Fellow Pro Bowl wideout Anquan Boldin was back in the lineup Sunday after missing the Cardinals' triumph at Carolina in an NFC semifinal because of a strained hamstring muscle. But it was all about Fitzgerald. After leading, 27-7, at halftime at Carolina, the Cardinals had an 18-point cushion at the intermission Sunday.

The Eagles weren't getting to Warner, except when they were penalized for a couple of late hits, and Warner was finding Fitzgerald. The Cardinals took the opening kickoff and moved straight down the field for a touchdown. Fitzgerald scored from nine yards out when he caught Warner's pass on a crossing pattern and bounced off two Eagles defenders en route to the end zone. The Eagles responded with a 45-yard field goal by Akers.

The Eagles got a break when McNabb threw an interception but safety Aaron Francisco lost a fumble at the end of his return. But Akers missed a 47-yarder, and the Cardinals needed only one play to make it 14-3. Warner pitched the ball to running back J.J. Arrington, who stopped and threw the ball backward to Warner as Fitzgerald sprinted down the field against Eagles safety Quintin Demps. Warner delivered the pass. Demps slipped and fell. Fitzgerald made the catch and coasted into the end zone for a 62-yard touchdown.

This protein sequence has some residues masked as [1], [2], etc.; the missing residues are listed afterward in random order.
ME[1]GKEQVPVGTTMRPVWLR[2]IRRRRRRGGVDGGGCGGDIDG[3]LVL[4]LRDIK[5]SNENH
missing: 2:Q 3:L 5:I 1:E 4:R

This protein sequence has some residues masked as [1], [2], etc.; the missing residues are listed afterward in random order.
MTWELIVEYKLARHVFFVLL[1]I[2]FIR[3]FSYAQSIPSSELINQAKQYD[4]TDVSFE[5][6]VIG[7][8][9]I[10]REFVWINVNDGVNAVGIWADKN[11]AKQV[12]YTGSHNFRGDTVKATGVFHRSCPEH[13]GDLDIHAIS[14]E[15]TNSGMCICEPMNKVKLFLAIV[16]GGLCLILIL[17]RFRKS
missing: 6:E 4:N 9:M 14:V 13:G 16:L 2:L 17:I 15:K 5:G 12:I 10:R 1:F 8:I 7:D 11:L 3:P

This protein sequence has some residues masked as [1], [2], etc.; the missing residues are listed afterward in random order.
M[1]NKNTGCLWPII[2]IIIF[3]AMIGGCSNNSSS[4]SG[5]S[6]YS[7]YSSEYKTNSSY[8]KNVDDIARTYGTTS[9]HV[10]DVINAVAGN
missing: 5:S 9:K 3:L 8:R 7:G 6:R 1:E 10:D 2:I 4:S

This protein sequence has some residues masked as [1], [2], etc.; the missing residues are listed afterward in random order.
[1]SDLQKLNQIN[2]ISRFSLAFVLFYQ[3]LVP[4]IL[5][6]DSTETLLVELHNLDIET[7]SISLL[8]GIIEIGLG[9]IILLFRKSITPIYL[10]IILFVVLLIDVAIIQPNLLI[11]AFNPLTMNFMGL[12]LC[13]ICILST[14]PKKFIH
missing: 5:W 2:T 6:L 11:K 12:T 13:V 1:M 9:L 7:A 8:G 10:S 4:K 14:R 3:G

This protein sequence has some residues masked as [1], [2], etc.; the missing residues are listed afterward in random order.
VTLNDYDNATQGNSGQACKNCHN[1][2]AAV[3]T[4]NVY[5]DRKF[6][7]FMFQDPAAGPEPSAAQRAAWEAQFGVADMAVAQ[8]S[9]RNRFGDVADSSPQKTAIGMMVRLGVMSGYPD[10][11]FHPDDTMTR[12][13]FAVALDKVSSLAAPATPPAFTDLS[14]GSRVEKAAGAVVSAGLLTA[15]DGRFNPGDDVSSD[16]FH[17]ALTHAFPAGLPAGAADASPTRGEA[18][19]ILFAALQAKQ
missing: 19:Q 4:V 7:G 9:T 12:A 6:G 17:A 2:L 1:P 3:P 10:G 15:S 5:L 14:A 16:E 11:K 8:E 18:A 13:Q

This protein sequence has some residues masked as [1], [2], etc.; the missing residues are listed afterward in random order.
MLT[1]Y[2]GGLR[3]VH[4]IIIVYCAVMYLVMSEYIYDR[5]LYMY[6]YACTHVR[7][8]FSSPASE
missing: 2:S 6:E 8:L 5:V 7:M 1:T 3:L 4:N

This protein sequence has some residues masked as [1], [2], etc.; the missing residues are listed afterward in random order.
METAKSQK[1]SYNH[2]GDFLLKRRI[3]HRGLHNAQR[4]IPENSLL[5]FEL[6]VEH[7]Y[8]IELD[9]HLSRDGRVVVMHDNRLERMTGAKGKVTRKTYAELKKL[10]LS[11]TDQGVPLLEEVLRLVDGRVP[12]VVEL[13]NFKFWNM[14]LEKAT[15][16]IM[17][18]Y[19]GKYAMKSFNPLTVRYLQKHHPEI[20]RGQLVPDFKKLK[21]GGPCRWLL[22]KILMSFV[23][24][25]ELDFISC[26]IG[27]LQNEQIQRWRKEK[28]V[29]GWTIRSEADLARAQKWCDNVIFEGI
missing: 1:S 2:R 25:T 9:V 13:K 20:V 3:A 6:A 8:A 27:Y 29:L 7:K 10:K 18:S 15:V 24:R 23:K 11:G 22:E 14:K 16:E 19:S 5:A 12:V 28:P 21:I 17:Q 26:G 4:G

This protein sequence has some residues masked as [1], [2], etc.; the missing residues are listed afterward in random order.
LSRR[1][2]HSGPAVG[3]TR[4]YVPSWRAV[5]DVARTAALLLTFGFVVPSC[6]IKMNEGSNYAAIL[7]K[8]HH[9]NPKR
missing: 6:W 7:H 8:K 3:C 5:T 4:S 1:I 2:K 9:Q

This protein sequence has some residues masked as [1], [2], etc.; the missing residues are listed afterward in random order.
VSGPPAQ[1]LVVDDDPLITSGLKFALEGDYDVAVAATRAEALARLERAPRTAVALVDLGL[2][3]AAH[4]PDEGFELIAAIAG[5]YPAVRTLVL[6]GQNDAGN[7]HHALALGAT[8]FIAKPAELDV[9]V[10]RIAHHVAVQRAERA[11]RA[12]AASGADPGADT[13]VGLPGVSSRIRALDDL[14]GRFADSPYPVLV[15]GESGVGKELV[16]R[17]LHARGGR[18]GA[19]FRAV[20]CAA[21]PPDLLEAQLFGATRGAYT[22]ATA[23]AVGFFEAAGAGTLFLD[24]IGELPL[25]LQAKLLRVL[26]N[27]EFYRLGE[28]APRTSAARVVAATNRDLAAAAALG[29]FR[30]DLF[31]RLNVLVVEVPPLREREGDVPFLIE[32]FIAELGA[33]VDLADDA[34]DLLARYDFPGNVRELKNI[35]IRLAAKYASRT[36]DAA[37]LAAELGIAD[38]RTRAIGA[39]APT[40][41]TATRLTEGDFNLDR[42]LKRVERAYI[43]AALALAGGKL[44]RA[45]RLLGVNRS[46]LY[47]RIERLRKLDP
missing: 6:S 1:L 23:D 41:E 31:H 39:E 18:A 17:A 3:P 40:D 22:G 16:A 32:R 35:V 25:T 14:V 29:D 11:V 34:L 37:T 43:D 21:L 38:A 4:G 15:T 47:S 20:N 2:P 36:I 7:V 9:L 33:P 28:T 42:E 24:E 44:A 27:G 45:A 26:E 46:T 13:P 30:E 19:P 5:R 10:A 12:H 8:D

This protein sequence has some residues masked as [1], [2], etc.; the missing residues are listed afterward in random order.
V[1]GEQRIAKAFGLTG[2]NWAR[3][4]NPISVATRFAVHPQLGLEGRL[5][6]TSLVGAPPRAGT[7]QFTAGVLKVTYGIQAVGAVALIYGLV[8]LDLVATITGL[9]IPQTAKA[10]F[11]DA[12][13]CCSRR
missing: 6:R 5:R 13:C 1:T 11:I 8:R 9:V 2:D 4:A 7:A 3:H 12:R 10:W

Akers connected from 33 yards, but the Cardinals just kept going. They got a first down at the Eagles 1-yard line on a pass interference penalty, and scored on the next play on Warner's well-placed lob to Fitzgerald. The Eagles got lucky again when the Cardinals appeared to recover the ball on a mishandled kickoff but the officials ruled that the ball had landed out of bounds. No matter. The Eagles punted and the Cardinals got a 49-yard field goal by kicker Neil Rackers as time expired in the half.

McNabb lost a third-quarter fumble on a sack by blitzing Cardinals safety Adrian Wilson. But Arizona couldn't cash in, and the Eagles got to within 24-13 on McNabb's six-yard pass to Celek. The Cardinals punted and the Eagles got closer. McNabb found Celek open in the middle of the field for a 31-yard touchdown in the final minute of the third quarter, but Akers yanked the extra point wide right.

The Arizona offense continued to sputter and the Eagles had the lead soon thereafter. McNabb rolled to his right and unloaded a deep pass toward Jackson. Rookie cornerback Dominique Rodgers-Cromartie got his hands on the ball, but Jackson made a juggling catch on the carom for a 62-yard touchdown that put the Eagles in front. They missed a two-point conversion try, though, and the Cardinals had a reply.

"The biggest thing is not panicking," Cardinals Coach Ken Whisenhunt said, "and that's what I saw from our team."

Hightower ran for six yards on a fourth-and-one play from the Eagles 49-yard line, then weaved his way into the end zone after catching a screen pass from Warner on third and goal from the Eagles 8.

"You can't ask to be in a better situation than to have your number called with the game on the line," Hightower said. "You have to be ready. It's an honor to be a rookie and have the coaches call that for you."

View all comments that have been posted about this article.

© 2009 The Washington Post Company